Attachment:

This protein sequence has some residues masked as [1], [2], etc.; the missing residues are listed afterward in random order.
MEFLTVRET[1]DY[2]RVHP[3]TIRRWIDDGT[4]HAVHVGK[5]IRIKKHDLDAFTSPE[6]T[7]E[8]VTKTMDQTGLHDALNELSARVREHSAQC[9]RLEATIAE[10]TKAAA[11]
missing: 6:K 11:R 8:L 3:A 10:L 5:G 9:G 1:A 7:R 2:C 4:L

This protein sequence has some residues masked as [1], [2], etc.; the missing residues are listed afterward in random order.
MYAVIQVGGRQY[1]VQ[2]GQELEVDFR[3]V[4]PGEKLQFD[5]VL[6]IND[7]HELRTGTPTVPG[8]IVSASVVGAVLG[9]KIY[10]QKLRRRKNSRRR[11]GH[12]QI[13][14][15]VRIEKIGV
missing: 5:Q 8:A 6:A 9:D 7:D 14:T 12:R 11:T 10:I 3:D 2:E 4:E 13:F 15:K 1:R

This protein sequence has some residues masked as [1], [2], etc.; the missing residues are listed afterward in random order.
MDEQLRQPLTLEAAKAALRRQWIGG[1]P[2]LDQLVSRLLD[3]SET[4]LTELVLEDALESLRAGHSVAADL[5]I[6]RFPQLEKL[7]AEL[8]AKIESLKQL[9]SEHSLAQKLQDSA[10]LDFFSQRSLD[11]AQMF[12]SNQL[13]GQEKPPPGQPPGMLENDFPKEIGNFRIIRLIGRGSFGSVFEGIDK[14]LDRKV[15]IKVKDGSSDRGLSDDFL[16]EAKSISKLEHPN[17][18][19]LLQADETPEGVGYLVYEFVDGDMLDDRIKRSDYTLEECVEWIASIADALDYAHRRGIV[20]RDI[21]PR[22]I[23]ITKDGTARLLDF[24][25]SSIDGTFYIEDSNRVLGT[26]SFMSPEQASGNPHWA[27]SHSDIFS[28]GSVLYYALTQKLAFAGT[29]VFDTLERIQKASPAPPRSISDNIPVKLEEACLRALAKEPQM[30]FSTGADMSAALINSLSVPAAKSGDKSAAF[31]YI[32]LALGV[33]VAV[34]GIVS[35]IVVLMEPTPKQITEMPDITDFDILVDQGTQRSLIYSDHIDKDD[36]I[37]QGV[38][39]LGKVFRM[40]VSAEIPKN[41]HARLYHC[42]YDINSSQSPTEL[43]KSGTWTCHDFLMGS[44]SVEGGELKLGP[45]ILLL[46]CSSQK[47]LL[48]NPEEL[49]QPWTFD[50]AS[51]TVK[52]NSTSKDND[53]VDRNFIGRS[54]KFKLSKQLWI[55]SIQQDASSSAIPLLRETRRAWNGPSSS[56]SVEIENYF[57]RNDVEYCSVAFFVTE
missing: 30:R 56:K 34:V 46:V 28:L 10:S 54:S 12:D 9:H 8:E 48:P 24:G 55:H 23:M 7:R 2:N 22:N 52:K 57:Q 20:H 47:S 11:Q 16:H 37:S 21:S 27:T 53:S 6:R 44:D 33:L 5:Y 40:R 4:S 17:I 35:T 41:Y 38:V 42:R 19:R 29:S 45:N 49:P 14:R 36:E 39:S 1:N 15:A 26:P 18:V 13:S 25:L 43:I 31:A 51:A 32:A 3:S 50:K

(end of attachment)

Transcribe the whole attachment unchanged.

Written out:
This protein sequence has some residues masked as [1], [2], etc.; the missing residues are listed afterward in random order.
MEFLTVRET[1]DY[2]RVHP[3]TIRRWIDDGT[4]HAVHVGK[5]IRIKKHDLDAFTSPE[6]T[7]E[8]VTKTMDQTGLHDALNELSARVREHSAQC[9]RLEATIAE[10]TKAAA[11]
missing: 6:K 11:R 8:L 3:A 10:L 5:G 9:G 1:A 7:R 2:C 4:L

This protein sequence has some residues masked as [1], [2], etc.; the missing residues are listed afterward in random order.
MYAVIQVGGRQY[1]VQ[2]GQELEVDFR[3]V[4]PGEKLQFD[5]VL[6]IND[7]HELRTGTPTVPG[8]IVSASVVGAVLG[9]KIY[10]QKLRRRKNSRRR[11]GH[12]QI[13][14][15]VRIEKIGV
missing: 5:Q 8:A 6:A 9:D 7:D 14:T 12:R 11:T 10:I 3:D 2:E 4:E 13:F 15:K 1:R

This protein sequence has some residues masked as [1], [2], etc.; the missing residues are listed afterward in random order.
MDEQLRQPLTLEAAKAALRRQWIGG[1]P[2]LDQLVSRLLD[3]SET[4]LTELVLEDALESLRAGHSVAADL[5]I[6]RFPQLEKL[7]AEL[8]AKIESLKQL[9]SEHSLAQKLQDSA[10]LDFFSQRSLD[11]AQMF[12]SNQL[13]GQEKPPPGQPPGMLENDFPKEIGNFRIIRLIGRGSFGSVFEGIDK[14]LDRKV[15]IKVKDGSSDRGLSDDFL[16]EAKSISKLEHPN[17][18][19]LLQADETPEGVGYLVYEFVDGDMLDDRIKRSDYTLEECVEWIASIADALDYAHRRGIV[20]RDI[21]PR[22]I[23]ITKDGTARLLDF[24][25]SSIDGTFYIEDSNRVLGT[26]SFMSPEQASGNPHWA[27]SHSDIFS[28]GSVLYYALTQKLAFAGT[29]VFDTLERIQKASPAPPRSISDNIPVKLEEACLRALAKEPQM[30]FSTGADMSAALINSLSVPAAKSGDKSAAF[31]YI[32]LALGV[33]VAV[34]GIVS[35]IVVLMEPTPKQITEMPDITDFDILVDQGTQRSLIYSDHIDKDD[36]I[37]QGV[38][39]LGKVFRM[40]VSAEIPKN[41]HARLYHC[42]YDINSSQSPTEL[43]KSGTWTCHDFLMGS[44]SVEGGELKLGP[45]ILLL[46]CSSQK[47]LL[48]NPEEL[49]QPWTFD[50]AS[51]TVK[52]NSTSKDND[53]VDRNFIGRS[54]KFKLSKQLWI[55]SIQQDASSSAIPLLRETRRAWNGPSSS[56]SVEIENYF[57]RNDVEYCSVAFFVTE
missing: 30:R 56:K 34:V 46:V 28:L 10:S 54:S 12:D 9:H 8:E 48:P 24:G 55:H 23:M 7:R 2:N 22:N 52:K 57:Q 20:H 47:S 11:Q 16:H 37:S 21:S 27:T 53:S 6:R 44:D 33:L 5:Y 40:R 4:S 17:I 35:T 41:Y 38:V 42:R 19:R 29:S 45:N 49:P 14:R 36:E 39:S 1:N 15:A 26:P 18:V 13:S 25:L 43:I 31:A 51:A 32:A 3:S 50:K